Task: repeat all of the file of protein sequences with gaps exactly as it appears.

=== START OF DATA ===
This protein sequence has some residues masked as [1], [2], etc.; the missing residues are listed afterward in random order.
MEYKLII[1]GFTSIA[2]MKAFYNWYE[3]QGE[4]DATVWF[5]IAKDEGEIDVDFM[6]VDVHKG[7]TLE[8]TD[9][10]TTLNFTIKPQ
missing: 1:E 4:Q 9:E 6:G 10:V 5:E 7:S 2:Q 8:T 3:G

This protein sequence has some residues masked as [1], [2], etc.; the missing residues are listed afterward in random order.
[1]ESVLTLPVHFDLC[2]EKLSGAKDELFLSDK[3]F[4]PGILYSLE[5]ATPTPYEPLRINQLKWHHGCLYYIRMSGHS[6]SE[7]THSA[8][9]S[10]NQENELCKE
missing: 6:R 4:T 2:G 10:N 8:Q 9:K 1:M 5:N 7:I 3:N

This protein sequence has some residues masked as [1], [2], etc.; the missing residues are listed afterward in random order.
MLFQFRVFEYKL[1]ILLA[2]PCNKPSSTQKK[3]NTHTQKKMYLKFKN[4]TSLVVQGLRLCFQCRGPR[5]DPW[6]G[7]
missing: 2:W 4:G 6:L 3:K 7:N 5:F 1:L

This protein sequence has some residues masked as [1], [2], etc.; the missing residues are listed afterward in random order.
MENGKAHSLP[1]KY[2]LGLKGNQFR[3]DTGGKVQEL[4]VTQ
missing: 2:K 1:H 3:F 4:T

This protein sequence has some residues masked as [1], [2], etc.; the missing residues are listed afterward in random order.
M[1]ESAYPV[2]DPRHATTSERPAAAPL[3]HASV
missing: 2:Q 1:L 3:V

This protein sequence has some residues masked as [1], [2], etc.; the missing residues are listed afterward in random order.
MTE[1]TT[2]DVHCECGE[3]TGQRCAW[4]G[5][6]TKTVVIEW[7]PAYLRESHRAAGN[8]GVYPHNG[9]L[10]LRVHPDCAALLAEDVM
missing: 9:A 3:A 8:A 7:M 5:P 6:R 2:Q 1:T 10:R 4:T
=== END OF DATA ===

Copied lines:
This protein sequence has some residues masked as [1], [2], etc.; the missing residues are listed afterward in random order.
MEYKLII[1]GFTSIA[2]MKAFYNWYE[3]QGE[4]DATVWF[5]IAKDEGEIDVDFM[6]VDVHKG[7]TLE[8]TD[9][10]TTLNFTIKPQ
missing: 1:E 4:Q 9:E 6:G 10:V 5:E 7:S 2:Q 8:T 3:G

This protein sequence has some residues masked as [1], [2], etc.; the missing residues are listed afterward in random order.
[1]ESVLTLPVHFDLC[2]EKLSGAKDELFLSDK[3]F[4]PGILYSLE[5]ATPTPYEPLRINQLKWHHGCLYYIRMSGHS[6]SE[7]THSA[8][9]S[10]NQENELCKE
missing: 6:R 4:T 2:G 10:N 8:Q 9:K 1:M 5:N 7:I 3:N

This protein sequence has some residues masked as [1], [2], etc.; the missing residues are listed afterward in random order.
MLFQFRVFEYKL[1]ILLA[2]PCNKPSSTQKK[3]NTHTQKKMYLKFKN[4]TSLVVQGLRLCFQCRGPR[5]DPW[6]G[7]
missing: 2:W 4:G 6:L 3:K 7:N 5:F 1:L

This protein sequence has some residues masked as [1], [2], etc.; the missing residues are listed afterward in random order.
MENGKAHSLP[1]KY[2]LGLKGNQFR[3]DTGGKVQEL[4]VTQ
missing: 2:K 1:H 3:F 4:T

This protein sequence has some residues masked as [1], [2], etc.; the missing residues are listed afterward in random order.
M[1]ESAYPV[2]DPRHATTSERPAAAPL[3]HASV
missing: 2:Q 1:L 3:V

This protein sequence has some residues masked as [1], [2], etc.; the missing residues are listed afterward in random order.
MTE[1]TT[2]DVHCECGE[3]TGQRCAW[4]G[5][6]TKTVVIEW[7]PAYLRESHRAAGN[8]GVYPHNG[9]L[10]LRVHPDCAALLAEDVM
missing: 9:A 3:A 8:A 7:M 5:P 6:R 2:Q 1:T 10:R 4:T